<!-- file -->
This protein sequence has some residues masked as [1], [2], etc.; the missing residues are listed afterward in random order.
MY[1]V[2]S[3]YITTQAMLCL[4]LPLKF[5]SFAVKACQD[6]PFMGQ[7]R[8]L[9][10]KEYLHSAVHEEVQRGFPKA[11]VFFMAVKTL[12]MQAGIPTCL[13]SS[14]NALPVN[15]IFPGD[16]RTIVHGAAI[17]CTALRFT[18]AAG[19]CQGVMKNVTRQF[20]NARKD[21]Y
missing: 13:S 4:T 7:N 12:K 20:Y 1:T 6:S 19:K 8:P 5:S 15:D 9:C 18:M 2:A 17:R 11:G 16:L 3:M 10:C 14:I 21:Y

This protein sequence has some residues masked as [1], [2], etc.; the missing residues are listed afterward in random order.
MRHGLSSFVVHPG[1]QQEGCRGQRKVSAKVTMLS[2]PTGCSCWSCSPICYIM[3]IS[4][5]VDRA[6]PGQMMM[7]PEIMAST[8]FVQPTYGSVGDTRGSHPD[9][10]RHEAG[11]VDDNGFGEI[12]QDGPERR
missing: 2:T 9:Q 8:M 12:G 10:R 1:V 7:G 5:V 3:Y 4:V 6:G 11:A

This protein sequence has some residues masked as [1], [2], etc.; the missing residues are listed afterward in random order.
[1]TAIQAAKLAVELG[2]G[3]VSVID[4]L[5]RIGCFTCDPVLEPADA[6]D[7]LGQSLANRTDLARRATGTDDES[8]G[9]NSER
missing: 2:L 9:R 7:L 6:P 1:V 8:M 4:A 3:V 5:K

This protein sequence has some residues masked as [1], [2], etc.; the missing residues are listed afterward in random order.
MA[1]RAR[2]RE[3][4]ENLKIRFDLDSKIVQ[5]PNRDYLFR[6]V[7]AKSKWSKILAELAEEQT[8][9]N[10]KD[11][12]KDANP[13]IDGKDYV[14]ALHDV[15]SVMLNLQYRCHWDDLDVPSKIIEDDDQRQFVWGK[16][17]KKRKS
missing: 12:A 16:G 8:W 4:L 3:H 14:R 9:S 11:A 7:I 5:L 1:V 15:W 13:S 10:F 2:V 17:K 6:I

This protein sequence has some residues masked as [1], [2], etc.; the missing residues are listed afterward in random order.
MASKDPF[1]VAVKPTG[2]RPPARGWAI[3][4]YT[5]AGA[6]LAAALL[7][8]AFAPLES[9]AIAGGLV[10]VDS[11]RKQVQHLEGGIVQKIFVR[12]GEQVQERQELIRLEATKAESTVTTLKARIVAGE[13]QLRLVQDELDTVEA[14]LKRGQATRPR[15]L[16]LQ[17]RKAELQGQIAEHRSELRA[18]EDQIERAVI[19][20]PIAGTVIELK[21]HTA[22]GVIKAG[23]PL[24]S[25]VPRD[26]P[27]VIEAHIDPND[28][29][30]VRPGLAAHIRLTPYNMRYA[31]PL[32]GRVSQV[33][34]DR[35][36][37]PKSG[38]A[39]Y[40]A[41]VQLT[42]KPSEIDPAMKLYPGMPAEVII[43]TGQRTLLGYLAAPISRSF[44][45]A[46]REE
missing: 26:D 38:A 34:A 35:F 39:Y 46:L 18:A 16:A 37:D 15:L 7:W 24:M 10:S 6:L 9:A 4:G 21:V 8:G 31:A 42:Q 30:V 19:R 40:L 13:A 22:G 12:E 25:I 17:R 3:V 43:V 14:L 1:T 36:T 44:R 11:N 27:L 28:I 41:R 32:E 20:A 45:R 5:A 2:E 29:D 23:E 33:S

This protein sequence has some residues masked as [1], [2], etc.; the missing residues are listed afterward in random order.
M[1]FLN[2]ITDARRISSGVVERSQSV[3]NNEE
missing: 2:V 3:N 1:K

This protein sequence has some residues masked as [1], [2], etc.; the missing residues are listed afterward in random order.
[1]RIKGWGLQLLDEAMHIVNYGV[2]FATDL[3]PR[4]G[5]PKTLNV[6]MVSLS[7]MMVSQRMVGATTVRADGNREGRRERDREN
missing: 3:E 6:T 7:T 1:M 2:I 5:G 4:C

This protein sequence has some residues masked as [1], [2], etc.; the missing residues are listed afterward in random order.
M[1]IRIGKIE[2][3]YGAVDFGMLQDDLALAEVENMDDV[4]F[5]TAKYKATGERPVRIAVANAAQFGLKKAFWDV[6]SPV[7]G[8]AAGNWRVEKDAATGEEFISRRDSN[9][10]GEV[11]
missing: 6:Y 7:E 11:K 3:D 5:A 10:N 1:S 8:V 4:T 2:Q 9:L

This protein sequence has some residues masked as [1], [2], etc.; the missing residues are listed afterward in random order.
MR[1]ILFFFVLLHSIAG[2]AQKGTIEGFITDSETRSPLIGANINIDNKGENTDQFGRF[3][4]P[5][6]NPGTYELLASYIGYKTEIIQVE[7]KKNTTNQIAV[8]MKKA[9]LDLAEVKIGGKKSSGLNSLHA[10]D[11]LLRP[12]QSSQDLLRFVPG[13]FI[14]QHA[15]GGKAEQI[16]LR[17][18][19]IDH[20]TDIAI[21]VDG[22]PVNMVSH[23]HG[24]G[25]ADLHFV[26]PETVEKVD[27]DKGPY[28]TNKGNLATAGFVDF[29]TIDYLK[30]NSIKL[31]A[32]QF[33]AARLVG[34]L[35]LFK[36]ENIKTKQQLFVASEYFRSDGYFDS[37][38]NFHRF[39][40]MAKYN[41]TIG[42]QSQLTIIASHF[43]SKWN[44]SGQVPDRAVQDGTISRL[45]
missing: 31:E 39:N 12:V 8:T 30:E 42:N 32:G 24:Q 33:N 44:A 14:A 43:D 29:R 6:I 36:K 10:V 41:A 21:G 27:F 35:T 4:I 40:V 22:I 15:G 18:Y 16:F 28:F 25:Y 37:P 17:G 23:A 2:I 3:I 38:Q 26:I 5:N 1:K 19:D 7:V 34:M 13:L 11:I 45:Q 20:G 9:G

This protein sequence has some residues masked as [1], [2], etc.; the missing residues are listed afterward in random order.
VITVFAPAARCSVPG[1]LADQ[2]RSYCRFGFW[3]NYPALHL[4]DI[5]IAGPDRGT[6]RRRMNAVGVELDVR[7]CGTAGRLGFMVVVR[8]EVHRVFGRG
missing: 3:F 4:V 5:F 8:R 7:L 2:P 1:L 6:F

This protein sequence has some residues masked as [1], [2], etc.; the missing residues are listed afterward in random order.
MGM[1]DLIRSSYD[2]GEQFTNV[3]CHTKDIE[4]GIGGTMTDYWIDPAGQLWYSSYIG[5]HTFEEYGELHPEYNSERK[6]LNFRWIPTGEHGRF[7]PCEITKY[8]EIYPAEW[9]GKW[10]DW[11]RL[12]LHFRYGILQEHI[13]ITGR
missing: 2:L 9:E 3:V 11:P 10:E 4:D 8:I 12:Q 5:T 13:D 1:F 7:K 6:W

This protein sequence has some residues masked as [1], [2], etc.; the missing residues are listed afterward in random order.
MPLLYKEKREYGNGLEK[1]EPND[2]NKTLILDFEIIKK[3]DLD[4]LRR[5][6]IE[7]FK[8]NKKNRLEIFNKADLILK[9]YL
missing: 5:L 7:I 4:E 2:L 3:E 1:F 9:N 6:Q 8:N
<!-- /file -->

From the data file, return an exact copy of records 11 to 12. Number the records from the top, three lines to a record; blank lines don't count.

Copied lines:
This protein sequence has some residues masked as [1], [2], etc.; the missing residues are listed afterward in random order.
MGM[1]DLIRSSYD[2]GEQFTNV[3]CHTKDIE[4]GIGGTMTDYWIDPAGQLWYSSYIG[5]HTFEEYGELHPEYNSERK[6]LNFRWIPTGEHGRF[7]PCEITKY[8]EIYPAEW[9]GKW[10]DW[11]RL[12]LHFRYGILQEHI[13]ITGR
missing: 2:L 9:E 3:V 11:P 10:E 4:D 8:I 12:Q 5:T 13:D 1:F 7:K 6:W

This protein sequence has some residues masked as [1], [2], etc.; the missing residues are listed afterward in random order.
MPLLYKEKREYGNGLEK[1]EPND[2]NKTLILDFEIIKK[3]DLD[4]LRR[5][6]IE[7]FK[8]NKKNRLEIFNKADLILK[9]YL
missing: 5:L 7:I 4:E 2:L 3:E 1:F 9:N 6:Q 8:N